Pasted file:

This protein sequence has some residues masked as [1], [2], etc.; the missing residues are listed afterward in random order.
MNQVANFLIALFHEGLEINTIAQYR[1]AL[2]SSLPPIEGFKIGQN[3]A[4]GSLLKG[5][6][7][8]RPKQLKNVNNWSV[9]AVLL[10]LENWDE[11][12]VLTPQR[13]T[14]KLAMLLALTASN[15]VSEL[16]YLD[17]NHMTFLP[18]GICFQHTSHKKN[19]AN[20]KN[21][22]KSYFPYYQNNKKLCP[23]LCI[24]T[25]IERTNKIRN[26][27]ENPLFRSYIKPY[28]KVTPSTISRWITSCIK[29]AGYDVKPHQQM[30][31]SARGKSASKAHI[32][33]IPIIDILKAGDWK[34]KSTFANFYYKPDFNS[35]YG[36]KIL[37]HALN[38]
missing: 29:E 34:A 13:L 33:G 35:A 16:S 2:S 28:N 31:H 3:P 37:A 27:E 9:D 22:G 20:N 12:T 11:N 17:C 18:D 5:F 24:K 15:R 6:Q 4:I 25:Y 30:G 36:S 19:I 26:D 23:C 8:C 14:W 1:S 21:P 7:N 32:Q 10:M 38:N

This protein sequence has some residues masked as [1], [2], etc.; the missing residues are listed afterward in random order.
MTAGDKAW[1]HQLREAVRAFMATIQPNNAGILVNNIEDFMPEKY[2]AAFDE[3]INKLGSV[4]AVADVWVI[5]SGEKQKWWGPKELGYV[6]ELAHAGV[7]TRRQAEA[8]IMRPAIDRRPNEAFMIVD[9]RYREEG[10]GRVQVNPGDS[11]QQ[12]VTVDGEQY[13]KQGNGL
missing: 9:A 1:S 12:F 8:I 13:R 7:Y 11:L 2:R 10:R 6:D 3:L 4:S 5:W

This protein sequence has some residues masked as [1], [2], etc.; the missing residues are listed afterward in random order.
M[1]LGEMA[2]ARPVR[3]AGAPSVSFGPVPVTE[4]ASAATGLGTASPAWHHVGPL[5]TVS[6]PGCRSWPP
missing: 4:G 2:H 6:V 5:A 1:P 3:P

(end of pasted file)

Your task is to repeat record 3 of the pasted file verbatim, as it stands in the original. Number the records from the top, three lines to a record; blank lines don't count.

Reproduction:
This protein sequence has some residues masked as [1], [2], etc.; the missing residues are listed afterward in random order.
M[1]LGEMA[2]ARPVR[3]AGAPSVSFGPVPVTE[4]ASAATGLGTASPAWHHVGPL[5]TVS[6]PGCRSWPP
missing: 4:G 2:H 6:V 5:A 1:P 3:P